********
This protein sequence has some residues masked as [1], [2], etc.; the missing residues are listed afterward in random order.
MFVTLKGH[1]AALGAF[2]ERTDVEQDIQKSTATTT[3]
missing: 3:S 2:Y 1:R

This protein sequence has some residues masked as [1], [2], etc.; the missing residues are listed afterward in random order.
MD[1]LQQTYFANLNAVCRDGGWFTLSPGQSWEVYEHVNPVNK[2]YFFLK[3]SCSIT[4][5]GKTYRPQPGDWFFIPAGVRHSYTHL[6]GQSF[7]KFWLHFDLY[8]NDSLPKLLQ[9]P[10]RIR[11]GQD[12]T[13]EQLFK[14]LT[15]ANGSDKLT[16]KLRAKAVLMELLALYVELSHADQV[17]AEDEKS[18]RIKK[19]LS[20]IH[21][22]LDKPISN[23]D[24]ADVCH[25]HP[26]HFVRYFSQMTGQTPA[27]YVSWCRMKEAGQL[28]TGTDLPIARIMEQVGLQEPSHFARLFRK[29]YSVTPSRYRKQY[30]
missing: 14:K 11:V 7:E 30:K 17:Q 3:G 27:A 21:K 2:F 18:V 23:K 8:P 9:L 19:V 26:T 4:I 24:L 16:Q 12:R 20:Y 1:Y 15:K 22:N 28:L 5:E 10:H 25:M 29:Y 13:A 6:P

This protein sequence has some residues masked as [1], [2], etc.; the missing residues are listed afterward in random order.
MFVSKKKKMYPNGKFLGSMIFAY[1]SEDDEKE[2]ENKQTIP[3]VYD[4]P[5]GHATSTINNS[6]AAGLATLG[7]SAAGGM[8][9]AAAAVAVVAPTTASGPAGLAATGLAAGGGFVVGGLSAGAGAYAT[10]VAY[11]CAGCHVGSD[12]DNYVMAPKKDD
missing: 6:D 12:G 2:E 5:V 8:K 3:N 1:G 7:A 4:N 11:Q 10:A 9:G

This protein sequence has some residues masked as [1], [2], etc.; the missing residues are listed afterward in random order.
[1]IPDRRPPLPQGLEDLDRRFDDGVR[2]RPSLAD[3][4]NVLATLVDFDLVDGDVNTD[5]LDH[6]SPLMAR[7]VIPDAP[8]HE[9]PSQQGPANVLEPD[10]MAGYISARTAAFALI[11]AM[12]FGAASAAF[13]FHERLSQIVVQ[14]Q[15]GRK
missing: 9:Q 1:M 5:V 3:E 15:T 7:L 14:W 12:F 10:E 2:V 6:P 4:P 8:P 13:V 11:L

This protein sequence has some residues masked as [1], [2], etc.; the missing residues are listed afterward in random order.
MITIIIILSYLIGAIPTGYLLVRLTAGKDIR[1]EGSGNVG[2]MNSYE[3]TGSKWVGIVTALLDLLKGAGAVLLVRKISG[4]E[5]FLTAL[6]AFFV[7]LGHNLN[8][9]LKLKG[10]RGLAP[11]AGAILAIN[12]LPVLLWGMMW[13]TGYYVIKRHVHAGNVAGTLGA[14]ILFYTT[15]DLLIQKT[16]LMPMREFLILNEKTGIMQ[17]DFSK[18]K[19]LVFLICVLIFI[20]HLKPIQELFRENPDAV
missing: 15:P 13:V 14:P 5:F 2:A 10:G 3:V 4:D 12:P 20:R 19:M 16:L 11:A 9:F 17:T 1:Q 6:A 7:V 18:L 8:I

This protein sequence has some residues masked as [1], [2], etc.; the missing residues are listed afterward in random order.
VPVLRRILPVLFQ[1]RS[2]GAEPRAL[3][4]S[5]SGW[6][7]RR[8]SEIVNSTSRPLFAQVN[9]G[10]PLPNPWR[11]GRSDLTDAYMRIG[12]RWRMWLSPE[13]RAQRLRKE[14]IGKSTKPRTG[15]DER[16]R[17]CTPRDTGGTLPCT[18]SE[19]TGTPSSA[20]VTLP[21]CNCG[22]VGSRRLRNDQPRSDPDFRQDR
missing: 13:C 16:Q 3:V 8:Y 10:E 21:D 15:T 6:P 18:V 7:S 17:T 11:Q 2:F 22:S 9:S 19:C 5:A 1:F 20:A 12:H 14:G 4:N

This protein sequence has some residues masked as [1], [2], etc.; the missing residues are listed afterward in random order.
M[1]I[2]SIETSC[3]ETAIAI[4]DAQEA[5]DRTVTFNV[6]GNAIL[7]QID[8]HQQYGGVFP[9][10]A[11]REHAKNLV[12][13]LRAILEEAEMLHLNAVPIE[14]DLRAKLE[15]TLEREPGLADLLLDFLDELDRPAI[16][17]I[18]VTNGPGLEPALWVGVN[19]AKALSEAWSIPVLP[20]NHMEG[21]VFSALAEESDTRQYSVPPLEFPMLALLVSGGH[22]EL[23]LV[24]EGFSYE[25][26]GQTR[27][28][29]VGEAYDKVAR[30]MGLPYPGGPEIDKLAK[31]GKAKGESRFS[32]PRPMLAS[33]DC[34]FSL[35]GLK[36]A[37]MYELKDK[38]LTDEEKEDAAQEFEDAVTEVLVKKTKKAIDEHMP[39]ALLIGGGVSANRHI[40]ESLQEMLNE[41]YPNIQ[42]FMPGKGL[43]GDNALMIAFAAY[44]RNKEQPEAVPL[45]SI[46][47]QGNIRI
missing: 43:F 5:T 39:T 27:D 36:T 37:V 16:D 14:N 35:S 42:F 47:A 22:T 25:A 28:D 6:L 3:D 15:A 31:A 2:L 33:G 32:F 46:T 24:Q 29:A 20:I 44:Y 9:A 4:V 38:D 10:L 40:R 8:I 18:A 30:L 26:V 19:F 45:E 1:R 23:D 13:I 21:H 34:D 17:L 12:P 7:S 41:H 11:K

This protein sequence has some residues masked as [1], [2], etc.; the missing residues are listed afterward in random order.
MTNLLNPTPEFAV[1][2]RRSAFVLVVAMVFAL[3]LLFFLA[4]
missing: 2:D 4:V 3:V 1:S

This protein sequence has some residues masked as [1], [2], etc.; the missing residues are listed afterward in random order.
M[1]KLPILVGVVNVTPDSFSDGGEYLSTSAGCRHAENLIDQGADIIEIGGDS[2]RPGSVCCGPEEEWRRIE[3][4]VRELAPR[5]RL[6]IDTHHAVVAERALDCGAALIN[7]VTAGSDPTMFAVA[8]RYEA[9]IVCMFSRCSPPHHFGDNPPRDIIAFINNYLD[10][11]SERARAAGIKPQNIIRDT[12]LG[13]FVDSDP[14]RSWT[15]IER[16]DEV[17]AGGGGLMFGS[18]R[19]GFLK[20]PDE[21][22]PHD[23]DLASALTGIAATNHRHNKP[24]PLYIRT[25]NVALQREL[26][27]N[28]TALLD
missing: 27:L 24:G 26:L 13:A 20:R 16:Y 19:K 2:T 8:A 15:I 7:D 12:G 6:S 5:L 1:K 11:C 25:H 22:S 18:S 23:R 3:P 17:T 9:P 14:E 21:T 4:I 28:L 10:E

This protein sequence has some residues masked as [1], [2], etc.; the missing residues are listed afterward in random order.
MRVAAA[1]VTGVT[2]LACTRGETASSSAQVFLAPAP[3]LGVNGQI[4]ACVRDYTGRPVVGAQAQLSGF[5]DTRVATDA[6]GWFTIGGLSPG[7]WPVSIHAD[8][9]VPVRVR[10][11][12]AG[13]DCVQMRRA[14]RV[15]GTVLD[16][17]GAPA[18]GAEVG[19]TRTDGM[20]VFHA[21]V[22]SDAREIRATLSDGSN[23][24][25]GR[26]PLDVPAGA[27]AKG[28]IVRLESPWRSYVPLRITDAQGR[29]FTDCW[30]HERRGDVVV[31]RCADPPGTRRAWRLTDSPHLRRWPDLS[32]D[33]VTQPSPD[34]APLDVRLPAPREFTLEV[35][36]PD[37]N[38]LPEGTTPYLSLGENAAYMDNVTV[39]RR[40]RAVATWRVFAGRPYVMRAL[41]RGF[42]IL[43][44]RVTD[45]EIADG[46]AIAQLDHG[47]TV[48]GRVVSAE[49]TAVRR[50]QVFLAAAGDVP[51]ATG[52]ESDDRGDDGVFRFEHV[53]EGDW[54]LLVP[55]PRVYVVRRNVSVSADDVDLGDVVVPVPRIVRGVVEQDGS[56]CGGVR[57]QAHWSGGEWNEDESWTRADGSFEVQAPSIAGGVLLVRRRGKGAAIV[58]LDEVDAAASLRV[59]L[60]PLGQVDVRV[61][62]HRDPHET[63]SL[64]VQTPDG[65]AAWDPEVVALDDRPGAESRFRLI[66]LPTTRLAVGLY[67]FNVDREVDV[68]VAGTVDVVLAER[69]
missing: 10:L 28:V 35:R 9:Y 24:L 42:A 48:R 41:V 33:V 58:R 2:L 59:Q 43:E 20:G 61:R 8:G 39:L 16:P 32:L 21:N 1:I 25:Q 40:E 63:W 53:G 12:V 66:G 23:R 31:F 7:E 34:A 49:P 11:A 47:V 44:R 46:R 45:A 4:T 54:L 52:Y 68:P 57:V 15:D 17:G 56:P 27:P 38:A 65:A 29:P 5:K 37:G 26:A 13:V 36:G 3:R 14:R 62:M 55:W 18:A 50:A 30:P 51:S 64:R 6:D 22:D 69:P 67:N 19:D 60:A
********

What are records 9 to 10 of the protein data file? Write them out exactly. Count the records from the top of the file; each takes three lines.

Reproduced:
This protein sequence has some residues masked as [1], [2], etc.; the missing residues are listed afterward in random order.
M[1]KLPILVGVVNVTPDSFSDGGEYLSTSAGCRHAENLIDQGADIIEIGGDS[2]RPGSVCCGPEEEWRRIE[3][4]VRELAPR[5]RL[6]IDTHHAVVAERALDCGAALIN[7]VTAGSDPTMFAVA[8]RYEA[9]IVCMFSRCSPPHHFGDNPPRDIIAFINNYLD[10][11]SERARAAGIKPQNIIRDT[12]LG[13]FVDSDP[14]RSWT[15]IER[16]DEV[17]AGGGGLMFGS[18]R[19]GFLK[20]PDE[21][22]PHD[23]DLASALTGIAATNHRHNKP[24]PLYIRT[25]NVALQREL[26][27]N[28]TALLD
missing: 27:L 24:G 26:L 13:A 20:R 16:Y 19:K 2:T 8:A 15:I 7:D 12:G 6:S 5:L 1:K 11:C 25:H 22:S 18:S 23:R 3:P 17:T 9:P 14:E 21:T 4:I 28:L 10:E

This protein sequence has some residues masked as [1], [2], etc.; the missing residues are listed afterward in random order.
MRVAAA[1]VTGVT[2]LACTRGETASSSAQVFLAPAP[3]LGVNGQI[4]ACVRDYTGRPVVGAQAQLSGF[5]DTRVATDA[6]GWFTIGGLSPG[7]WPVSIHAD[8][9]VPVRVR[10][11][12]AG[13]DCVQMRRA[14]RV[15]GTVLD[16][17]GAPA[18]GAEVG[19]TRTDGM[20]VFHA[21]V[22]SDAREIRATLSDGSN[23][24][25]GR[26]PLDVPAGA[27]AKG[28]IVRLESPWRSYVPLRITDAQGR[29]FTDCW[30]HERRGDVVV[31]RCADPPGTRRAWRLTDSPHLRRWPDLS[32]D[33]VTQPSPD[34]APLDVRLPAPREFTLEV[35][36]PD[37]N[38]LPEGTTPYLSLGENAAYMDNVTV[39]RR[40]RAVATWRVFAGRPYVMRAL[41]RGF[42]IL[43][44]RVTD[45]EIADG[46]AIAQLDHG[47]TV[48]GRVVSAE[49]TAVRR[50]QVFLAAAGDVP[51]ATG[52]ESDDRGDDGVFRFEHV[53]EGDW[54]LLVP[55]PRVYVVRRNVSVSADDVDLGDVVVPVPRIVRGVVEQDGS[56]CGGVR[57]QAHWSGGEWNEDESWTRADGSFEVQAPSIAGGVLLVRRRGKGAAIV[58]LDEVDAAASLRV[59]L[60]PLGQVDVRV[61][62]HRDPHET[63]SL[64]VQTPDG[65]AAWDPEVVALDDRPGAESRFRLI[66]LPTTRLAVGLY[67]FNVDREVDV[68]VAGTVDVVLAER[69]
missing: 10:L 28:V 35:R 9:Y 24:L 42:A 48:R 41:V 33:V 58:R 2:L 59:Q 43:E 20:G 61:R 8:G 39:L 16:P 32:L 21:N 1:I 25:Q 40:E 63:W 53:G 12:V 66:G 23:R 31:F 7:E 34:A 49:P 11:A 47:V 44:R 46:R 45:A 4:T 54:L 52:Y 68:P 57:V 15:D 17:G 56:P 27:P 38:A 65:A 29:P 5:K 37:G 26:A 13:V 36:G 3:R 14:R 62:M 55:W 18:A 50:A 30:P 51:S 64:R 6:D 22:D 69:P 67:N 19:D 60:A